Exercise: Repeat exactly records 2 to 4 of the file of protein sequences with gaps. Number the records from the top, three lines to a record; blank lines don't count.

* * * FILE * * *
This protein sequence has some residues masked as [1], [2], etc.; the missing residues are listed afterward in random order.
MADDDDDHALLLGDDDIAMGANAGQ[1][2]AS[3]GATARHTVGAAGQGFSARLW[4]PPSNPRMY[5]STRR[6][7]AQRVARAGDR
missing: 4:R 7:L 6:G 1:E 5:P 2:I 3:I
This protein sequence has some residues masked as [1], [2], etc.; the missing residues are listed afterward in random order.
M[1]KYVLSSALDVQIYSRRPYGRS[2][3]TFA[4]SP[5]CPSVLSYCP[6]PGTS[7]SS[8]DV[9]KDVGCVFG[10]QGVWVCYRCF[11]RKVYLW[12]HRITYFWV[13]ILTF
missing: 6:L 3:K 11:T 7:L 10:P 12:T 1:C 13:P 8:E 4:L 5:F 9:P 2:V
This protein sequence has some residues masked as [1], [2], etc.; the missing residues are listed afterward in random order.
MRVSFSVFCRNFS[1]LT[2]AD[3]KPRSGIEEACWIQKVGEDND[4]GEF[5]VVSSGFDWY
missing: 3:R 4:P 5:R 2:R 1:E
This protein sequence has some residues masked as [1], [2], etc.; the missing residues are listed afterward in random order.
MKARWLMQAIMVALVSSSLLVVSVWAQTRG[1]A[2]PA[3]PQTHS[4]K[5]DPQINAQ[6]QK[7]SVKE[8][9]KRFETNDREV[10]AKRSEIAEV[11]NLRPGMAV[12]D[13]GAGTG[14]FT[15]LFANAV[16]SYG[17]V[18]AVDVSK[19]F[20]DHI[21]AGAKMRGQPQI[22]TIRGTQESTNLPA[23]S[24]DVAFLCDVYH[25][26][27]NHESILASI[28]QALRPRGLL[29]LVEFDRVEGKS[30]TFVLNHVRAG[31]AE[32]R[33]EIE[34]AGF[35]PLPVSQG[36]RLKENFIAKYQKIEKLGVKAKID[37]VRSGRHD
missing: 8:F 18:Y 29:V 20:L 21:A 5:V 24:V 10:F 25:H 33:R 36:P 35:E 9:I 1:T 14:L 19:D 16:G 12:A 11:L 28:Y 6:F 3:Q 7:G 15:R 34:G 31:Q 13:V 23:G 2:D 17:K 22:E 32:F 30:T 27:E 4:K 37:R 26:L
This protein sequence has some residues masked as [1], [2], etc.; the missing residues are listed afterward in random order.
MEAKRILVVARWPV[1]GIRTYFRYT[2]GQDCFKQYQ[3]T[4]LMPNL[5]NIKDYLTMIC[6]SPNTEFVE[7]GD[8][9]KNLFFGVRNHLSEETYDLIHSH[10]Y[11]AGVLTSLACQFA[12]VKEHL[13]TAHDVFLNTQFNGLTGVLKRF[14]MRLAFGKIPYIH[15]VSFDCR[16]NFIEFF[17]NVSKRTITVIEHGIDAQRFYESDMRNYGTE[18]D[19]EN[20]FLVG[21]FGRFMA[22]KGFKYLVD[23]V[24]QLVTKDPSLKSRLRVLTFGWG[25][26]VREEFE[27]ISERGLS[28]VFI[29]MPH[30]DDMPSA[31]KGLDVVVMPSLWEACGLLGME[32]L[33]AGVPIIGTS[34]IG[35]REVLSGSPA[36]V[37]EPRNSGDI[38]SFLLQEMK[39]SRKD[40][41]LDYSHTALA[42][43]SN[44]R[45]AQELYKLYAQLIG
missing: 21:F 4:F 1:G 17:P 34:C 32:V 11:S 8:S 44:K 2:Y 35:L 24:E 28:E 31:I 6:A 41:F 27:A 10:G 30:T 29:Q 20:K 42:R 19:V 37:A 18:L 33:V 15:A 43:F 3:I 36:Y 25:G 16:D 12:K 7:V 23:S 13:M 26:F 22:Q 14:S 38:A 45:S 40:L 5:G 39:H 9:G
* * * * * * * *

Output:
This protein sequence has some residues masked as [1], [2], etc.; the missing residues are listed afterward in random order.
M[1]KYVLSSALDVQIYSRRPYGRS[2][3]TFA[4]SP[5]CPSVLSYCP[6]PGTS[7]SS[8]DV[9]KDVGCVFG[10]QGVWVCYRCF[11]RKVYLW[12]HRITYFWV[13]ILTF
missing: 6:L 3:K 11:T 7:L 10:P 12:T 1:C 13:P 8:E 4:L 5:F 9:P 2:V
This protein sequence has some residues masked as [1], [2], etc.; the missing residues are listed afterward in random order.
MRVSFSVFCRNFS[1]LT[2]AD[3]KPRSGIEEACWIQKVGEDND[4]GEF[5]VVSSGFDWY
missing: 3:R 4:P 5:R 2:R 1:E
This protein sequence has some residues masked as [1], [2], etc.; the missing residues are listed afterward in random order.
MKARWLMQAIMVALVSSSLLVVSVWAQTRG[1]A[2]PA[3]PQTHS[4]K[5]DPQINAQ[6]QK[7]SVKE[8][9]KRFETNDREV[10]AKRSEIAEV[11]NLRPGMAV[12]D[13]GAGTG[14]FT[15]LFANAV[16]SYG[17]V[18]AVDVSK[19]F[20]DHI[21]AGAKMRGQPQI[22]TIRGTQESTNLPA[23]S[24]DVAFLCDVYH[25][26][27]NHESILASI[28]QALRPRGLL[29]LVEFDRVEGKS[30]TFVLNHVRAG[31]AE[32]R[33]EIE[34]AGF[35]PLPVSQG[36]RLKENFIAKYQKIEKLGVKAKID[37]VRSGRHD
missing: 8:F 18:Y 29:V 20:L 21:A 5:V 24:V 10:F 25:H 33:R 36:P 35:E 9:I 1:T 14:L 19:D 16:G 12:A 11:L 28:Y 6:F 3:Q 7:G 15:R 34:G 31:Q 13:V 23:G 2:D 17:K 22:E 32:F 30:T 27:E 4:K 37:R 26:L